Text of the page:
Periódicos Brasileiros em Medicina Veterinária e Zootecnia

p. 164-174

Amprolium-induced thiamine deficiency in mice: evaluation of a practical model by oral administration

Mendes de Cordova, FabianoAmorim Silva de Cordova, Clarissade Cássia Noronha Medeiros, RitaOliveira Moraes, JulianaDias Cardoso Rodrigues, SamaraQuézia da Silva Aguiar, HelenMartins Pereira, Leidiano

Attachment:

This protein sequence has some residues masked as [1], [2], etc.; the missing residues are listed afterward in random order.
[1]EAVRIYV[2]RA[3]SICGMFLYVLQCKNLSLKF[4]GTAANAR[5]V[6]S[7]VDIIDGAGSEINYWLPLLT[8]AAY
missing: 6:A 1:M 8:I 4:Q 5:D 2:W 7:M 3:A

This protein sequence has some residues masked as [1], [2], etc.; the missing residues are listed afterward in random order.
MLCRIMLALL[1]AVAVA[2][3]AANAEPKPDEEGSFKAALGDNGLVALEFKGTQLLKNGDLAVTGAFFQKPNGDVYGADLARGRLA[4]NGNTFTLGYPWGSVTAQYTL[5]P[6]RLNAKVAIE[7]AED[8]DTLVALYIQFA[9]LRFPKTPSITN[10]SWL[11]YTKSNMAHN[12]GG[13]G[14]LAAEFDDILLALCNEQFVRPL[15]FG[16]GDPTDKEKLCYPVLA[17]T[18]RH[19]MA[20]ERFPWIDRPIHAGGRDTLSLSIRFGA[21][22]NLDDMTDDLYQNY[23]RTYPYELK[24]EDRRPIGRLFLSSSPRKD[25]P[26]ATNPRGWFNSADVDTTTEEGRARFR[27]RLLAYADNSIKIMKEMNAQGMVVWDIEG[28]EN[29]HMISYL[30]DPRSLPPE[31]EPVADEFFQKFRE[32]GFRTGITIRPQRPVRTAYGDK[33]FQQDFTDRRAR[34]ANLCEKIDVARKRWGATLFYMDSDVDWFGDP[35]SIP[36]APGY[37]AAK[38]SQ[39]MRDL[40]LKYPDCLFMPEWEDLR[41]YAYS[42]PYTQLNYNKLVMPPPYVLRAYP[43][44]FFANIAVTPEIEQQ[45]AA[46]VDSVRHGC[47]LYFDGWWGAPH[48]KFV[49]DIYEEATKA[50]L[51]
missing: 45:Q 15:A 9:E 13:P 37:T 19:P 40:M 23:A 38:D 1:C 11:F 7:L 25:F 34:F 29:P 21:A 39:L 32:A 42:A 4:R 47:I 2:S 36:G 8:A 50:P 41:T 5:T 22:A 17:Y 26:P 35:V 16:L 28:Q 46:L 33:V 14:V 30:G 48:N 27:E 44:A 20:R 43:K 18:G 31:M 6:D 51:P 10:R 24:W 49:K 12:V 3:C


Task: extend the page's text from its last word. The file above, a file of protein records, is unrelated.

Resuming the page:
Thiamine is an essential cofactor for several cellular functions. Your deficiency results in important neurological disorders, with mechanisms and lesions not fully understood. The purpose of this work was to evaluate a thiamine deficiency through the model of oral administration of amprolium in mice. The animals, treated for 20 or 80 days, received amprolium in drinking water at doses of 10, 20, and 30 mg/mL (deficient groups A, B, and C, respectively). Deficient groups A and B showed reduction in body weight gain and performance changes in the open field (decreased distance and rearing, and increased grooming) and rotarod (reduced latency to fall) behavioural tests, when treated for 80 days. However, no histological changes were observed in the central nervous system. Moreover, group B animals exposed to amprolium developed proteinuria, with moderate tubular nephrosis, at 80 days. At the highest dose (group C) there was no interest to drink water. The data suggest that the use of oral amprolium in mice may be an interesting and viable model, when using adequate exposure times and doses. The amprolium induces thiamine deficiency progressively and moderately, which may be potentially useful for disturbed pathogenesis studies.

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